The original German title of Michael Armstrong’s infamous Mark Of The Devil was Hexen bis aufs Blut gequält, literally translated into Witches Tortured Till They Bleed. It’s a horrifying, yet accurate title for a movie that contrasts lush scenery and exquisite period costumes with some of the most excruciating scenes of torture ever put on film.
My mom and I watched horror films consistently all through the years of my youth. My mom wasn’t a horror buff, but was really into slashers, so naturally I was as well because I soaked up whatever she would show me. Almost every night we would go to my room and watch at least one film and I would stay up late to make it a double feature. (To this day she will come over to my place and we will either watch a classic or I will show her something new I’ve discovered.)
The idea that Roar was even made blows my mind because of the fact that there was a surplus of dangerous animals among the cast and crew while it was being filmed.
The story of Connie Converse is both fascinating and distressingly common. After leaving college and heading to New York City in 1949, she wrote and recorded poetic, wry, revealing songs accompanying herself on acoustic guitar. Despite intervention and best intentions of friends (animator Gene Deitch and colleague Bill Bernal) who worked to get Converse’s music heard by a wider audience, she abandoned everything. She wrote a series of goodbye notes to friends, packed up her Volkswagen, and disappeared in 1974. No one has heard from her since. She would be 90 now.
The earlier Game Theory EPs gave us a Portrait of the Artist as a Young Band. As the band tried on and discarded aesthetic approaches and made basement recordings on less than ideal equipment, a musical persona began to emerge: sunny Californian pop with fillips of experimentation and flashes of intelligence, pitting melancholy lyrics against jangly melodies. On Real Nighttime, the band’s first official LP, Game Theory’s sound comes into sharper focus.
It must be more than a bit daunting to cover the Beatles. They’re The Beatles for the love of Pete, the alpha and the omega, the ones from whom everything good sprung, the band that changed everything. (True fact: I once was friends with a woman who said, “I don’t really like the Beatles.” I realized from that moment that she was a horrible person and I couldn’t be friends with her anymore. And I wasn’t.)
It’s funny how simple movies were back in the day. That’s not a bad thing. It seems these films relied more on acting and cinematography rather than some intricate plot. Lately I’ve been checking out a lot of Olive Films releases and been pleasantly surprised with what I’ve been seeing.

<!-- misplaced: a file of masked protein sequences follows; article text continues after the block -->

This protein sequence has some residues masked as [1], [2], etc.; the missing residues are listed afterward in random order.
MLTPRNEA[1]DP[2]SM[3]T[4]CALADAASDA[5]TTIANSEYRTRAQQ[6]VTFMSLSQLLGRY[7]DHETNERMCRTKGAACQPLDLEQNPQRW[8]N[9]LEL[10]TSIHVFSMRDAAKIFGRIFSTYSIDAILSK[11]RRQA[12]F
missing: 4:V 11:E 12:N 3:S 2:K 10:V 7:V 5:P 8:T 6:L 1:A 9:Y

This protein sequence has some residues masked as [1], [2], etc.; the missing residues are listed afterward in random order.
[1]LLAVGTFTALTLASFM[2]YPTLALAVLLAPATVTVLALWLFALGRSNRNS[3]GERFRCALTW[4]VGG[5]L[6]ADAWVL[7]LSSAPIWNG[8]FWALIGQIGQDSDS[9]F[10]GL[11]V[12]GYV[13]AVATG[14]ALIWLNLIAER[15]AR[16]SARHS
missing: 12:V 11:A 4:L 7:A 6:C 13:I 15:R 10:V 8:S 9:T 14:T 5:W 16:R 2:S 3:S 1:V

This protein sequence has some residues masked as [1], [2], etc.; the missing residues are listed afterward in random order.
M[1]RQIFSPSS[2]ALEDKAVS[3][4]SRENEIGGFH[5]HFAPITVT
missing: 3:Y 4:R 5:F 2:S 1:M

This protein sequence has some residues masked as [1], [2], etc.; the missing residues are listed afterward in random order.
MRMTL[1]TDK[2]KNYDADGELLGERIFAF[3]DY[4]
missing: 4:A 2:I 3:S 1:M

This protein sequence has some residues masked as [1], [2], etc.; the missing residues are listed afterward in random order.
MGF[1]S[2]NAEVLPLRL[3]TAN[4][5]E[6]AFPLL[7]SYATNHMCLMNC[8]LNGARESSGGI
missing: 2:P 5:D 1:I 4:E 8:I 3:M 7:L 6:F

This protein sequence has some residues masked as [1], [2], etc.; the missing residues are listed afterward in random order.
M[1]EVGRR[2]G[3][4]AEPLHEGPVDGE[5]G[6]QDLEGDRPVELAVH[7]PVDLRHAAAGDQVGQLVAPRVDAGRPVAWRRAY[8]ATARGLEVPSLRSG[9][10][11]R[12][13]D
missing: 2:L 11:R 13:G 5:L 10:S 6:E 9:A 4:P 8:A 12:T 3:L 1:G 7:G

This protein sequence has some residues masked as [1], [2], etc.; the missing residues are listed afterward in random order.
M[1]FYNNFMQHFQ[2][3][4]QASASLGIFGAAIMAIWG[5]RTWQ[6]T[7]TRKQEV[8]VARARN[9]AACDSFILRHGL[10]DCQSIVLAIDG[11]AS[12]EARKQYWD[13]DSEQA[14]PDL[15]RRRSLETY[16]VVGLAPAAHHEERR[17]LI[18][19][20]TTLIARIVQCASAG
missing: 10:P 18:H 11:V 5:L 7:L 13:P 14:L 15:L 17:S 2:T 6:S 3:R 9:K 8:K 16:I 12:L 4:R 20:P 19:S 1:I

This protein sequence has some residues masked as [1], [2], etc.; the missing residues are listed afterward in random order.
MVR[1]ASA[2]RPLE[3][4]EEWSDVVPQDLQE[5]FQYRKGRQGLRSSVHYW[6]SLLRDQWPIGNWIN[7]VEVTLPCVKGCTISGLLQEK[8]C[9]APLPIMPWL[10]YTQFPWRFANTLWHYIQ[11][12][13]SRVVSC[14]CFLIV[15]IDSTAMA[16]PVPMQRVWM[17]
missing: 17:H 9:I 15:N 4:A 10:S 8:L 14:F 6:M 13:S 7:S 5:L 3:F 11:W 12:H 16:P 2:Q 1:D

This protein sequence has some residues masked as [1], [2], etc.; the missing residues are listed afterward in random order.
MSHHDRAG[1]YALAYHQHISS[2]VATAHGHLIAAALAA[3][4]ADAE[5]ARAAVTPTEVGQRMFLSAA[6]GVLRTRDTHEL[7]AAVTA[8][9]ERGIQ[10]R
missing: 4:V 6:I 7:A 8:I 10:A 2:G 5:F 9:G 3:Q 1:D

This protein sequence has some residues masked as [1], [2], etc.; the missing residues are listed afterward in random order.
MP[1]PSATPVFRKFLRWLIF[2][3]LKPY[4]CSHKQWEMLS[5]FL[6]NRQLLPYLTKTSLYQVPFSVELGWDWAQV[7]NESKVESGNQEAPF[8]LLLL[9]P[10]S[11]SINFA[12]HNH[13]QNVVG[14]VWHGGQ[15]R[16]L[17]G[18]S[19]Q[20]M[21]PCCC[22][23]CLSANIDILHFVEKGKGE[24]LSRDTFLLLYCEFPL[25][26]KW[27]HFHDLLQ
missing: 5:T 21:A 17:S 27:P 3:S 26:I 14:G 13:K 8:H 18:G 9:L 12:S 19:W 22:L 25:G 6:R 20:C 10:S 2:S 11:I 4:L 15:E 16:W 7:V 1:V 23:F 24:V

Last night I checked out a very low-key crime drama, Track The Man Down. As I said in the beginning, some of the films from this era have basic plots and focus more on the look and performances; Track The Man Down is a perfect example of this. A group of men rob a dog track and one of the gang members holds onto the cache of cash. Once they figure out the cops are onto them they split, leaving the cash with one of the gang member’s girlfriends. From there the story unfolds more, giving us little surprises along the way.
Jean-Luc Godard is a name I’ve been familiar with for a while and from a very young age. I first discovered Godard because of Quentin Tarantino. Tarantino was in an interview discussing movies and whatnot and mentioned he named his company after a French film called Band Of Outsiders. I immediately tracked it down because I was a nerd and Tarantino is a favorite of mine; he has introduced me to so many films that I cherish to this day.
After watching Band Of Outsiders, I did my best to try to track down other Godard films. Contempt, Alphaville, Breathless, and other films have really impacted me. Recently The Criterion Collection reissued his 1980 film, Every Man For Himself. My familiarity with Godard is through his films from the ‘60s and ‘70s so anything past that is new to me, but I was happy to dive into a Godard that was a little alien.
By Tyler Hodg
Never has so much nostalgia been so perfectly packed into a five-song, seven-minute EP. Then again, how often does a compilation of re-recorded anime theme songs get released?
Any ‘90s child (or geek) will be delighted to hear the fresh air breathed into some of his or her favorite TV themes. Send thanks to Andrew Conroy and his punk-rock “supergroup,” consisting of Tom Thacker (Sum 41, Gob), Anthony Bleed (Die Mannequin), and Darrin Pfeiffer (Goldfinger), for creating this amusing celebration of the golden age of anime shows. The themes for Pokémon, Dragon Ball Z, Digimon, and Sailor Moon are some of the catchiest songs to ever grace TV intros, so it comes as no surprise that Rain City Rockers’ Anime EP is delightfully mirthful.
Cherry Red Records continues to release some of the most fascinating compilations and reissues with a two-disc version of The Sweet’s debut album, Funny How Sweet Co-Co Can Be. The reissue, 28 tracks of music that range from bubblegum to The Sweet’s much heavier B-sides, is a mixed bag. On one hand, listening to the evolution of the band as they go from Archies-flavored pop to some quite heavy rock is fascinating. On the other, some of the songs are painful. Still, The Sweet were a great band, even when they were churning out silliness.